Historical Information About the Sinking of the Titanic
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Historical Information About the Sinking of the Titanic

The history of the sinking of the Titanic. What happened the night the Titanic sank.

Back in the late 1800's many people began to travel from  Europe to North America.  Many people wanted to travel to North America to possibly find a new life there.  The only way to travel such a distance back in those days was by ship.  Since the ships would need to travel a tremendous distance they needed to be large and well built. 

There were smaller shipping companies at that time but only two main ones who rivaled against each other.  Cunard and the White Star Line. These two companies fought fiercely against one another to attract the most passengers.  Cunard had succeeded in having the faster ships so White Star Line decided to go in another direction.  They decided that their ships would be the most comfortable and luxurious to travel by and also the largest. 

Prior to building the Titanic White Star Line built the Olympic. The Olympic was still operational after Titanic sank even after incurring some collisions of its own and even some purposeful crashes.  However, after the sinking of the Titanic people refused to board the Olympic until they found a way to add enough life boats for the capacity of the boat.  Since the Olympic had not been built in such a way to hold sufficient life boats they ended up placing additional boats on the decks, the ship was eventually modified to fit the required amount of boats and the bottom of the boat was also reinforced.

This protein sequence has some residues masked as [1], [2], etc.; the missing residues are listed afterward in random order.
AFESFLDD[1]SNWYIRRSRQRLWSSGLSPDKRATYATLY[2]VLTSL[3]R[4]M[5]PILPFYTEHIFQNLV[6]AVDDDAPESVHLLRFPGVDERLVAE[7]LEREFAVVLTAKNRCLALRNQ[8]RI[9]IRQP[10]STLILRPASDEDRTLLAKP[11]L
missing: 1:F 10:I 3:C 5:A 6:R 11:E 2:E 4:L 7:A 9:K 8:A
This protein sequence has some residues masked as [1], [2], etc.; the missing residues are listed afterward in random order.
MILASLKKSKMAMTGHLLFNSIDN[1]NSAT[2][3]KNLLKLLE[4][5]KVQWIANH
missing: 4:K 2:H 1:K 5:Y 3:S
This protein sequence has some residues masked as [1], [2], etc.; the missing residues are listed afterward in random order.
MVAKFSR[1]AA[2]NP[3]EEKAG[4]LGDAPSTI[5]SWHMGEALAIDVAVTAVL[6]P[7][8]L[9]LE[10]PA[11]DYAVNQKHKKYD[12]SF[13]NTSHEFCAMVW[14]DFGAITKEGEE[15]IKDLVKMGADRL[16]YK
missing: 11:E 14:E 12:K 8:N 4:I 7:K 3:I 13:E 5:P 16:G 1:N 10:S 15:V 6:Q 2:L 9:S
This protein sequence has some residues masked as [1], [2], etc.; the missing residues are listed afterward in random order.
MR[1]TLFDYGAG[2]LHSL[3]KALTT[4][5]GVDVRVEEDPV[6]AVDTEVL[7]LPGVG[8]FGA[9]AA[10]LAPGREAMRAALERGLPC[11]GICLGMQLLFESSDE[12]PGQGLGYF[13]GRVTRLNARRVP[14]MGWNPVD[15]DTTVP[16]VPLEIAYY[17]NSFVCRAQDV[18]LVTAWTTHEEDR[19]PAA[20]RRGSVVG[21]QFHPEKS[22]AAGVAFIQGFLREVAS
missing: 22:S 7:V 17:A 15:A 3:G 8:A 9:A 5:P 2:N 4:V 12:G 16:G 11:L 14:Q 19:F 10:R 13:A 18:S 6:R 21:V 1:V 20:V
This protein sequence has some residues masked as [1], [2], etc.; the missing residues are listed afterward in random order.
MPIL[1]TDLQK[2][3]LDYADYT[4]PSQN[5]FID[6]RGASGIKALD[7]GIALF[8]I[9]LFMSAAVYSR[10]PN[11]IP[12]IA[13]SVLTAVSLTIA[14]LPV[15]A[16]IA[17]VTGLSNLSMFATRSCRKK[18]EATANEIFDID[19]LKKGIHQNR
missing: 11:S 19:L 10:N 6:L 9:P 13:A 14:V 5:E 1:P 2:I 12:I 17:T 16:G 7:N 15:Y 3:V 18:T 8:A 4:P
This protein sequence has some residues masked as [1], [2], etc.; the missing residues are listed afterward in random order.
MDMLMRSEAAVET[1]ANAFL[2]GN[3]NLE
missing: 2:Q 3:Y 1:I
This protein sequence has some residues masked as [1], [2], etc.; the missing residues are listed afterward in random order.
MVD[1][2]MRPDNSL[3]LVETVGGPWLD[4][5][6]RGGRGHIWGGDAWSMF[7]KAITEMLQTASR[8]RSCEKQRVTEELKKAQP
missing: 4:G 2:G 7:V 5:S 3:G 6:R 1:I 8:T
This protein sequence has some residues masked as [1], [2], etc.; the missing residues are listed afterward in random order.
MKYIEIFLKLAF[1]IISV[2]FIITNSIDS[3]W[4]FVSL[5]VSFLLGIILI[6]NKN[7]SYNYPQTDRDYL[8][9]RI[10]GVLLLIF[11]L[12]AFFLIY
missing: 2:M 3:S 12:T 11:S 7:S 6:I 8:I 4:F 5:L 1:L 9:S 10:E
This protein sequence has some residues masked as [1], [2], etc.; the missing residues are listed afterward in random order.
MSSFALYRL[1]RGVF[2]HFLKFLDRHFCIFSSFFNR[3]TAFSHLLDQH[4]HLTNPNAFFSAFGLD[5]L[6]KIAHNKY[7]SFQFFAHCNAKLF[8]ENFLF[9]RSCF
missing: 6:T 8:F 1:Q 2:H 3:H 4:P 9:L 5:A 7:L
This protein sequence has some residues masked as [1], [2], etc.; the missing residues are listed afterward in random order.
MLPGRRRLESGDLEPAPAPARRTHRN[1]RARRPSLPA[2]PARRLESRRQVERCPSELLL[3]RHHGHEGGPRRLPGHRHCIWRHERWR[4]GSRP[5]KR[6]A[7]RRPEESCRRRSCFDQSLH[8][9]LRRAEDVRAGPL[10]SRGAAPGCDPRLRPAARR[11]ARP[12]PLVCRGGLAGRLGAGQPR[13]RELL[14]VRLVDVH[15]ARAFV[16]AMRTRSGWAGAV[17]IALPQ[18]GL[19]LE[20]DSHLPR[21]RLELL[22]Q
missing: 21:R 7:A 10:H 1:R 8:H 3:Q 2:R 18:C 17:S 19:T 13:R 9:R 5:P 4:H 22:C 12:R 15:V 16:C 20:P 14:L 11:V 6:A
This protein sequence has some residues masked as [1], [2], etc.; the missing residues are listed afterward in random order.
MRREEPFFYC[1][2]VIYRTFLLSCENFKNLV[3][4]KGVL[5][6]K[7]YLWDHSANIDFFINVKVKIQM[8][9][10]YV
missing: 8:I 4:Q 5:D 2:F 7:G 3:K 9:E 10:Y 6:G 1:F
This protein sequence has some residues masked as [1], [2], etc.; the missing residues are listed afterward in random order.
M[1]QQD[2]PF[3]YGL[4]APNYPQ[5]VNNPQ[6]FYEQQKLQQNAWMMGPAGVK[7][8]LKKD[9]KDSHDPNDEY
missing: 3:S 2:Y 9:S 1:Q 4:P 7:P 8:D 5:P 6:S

Most people know what happened to the Titanic, it hit an iceberg on its maiden voyage and over 1500 people lost their lives.  Such loss of life was a shame because that could have been prevented had their been enough life boats and had people not been so afraid and so prejudiced as to allow more people to get on those boats or to go back and get more passengers.  Most of the lifeboats that went out were only half full of people.  One fact that is rarely mentioned is that the Titanic was not even at full capacity on its maiden voyage the ship could have accommodated another 1000 people.  Those who designed the ship were so sure that it was unsinkable that they believed the need for more life boats was completely unnecessary. 

The chief designer  who worked for Harland and Wolff, the company that built the Titanic Thomas Andrews was aboard the on the maiden voyage.  He wanted to see that everything was OK and to get an idea of other ways he could improve the Titanic.  Feeling very responsible Andrews chose to go down with the ship.

The captian of the ship was Edward John Smith who was White Star's most experienced captains.  He had worked on the Olympic prior to going to work on the titanic.  He had been captaining ships for 26 years.  He was set to retire after the maiden voyage of the Titanic.  He also chose honorably to go down with the ship.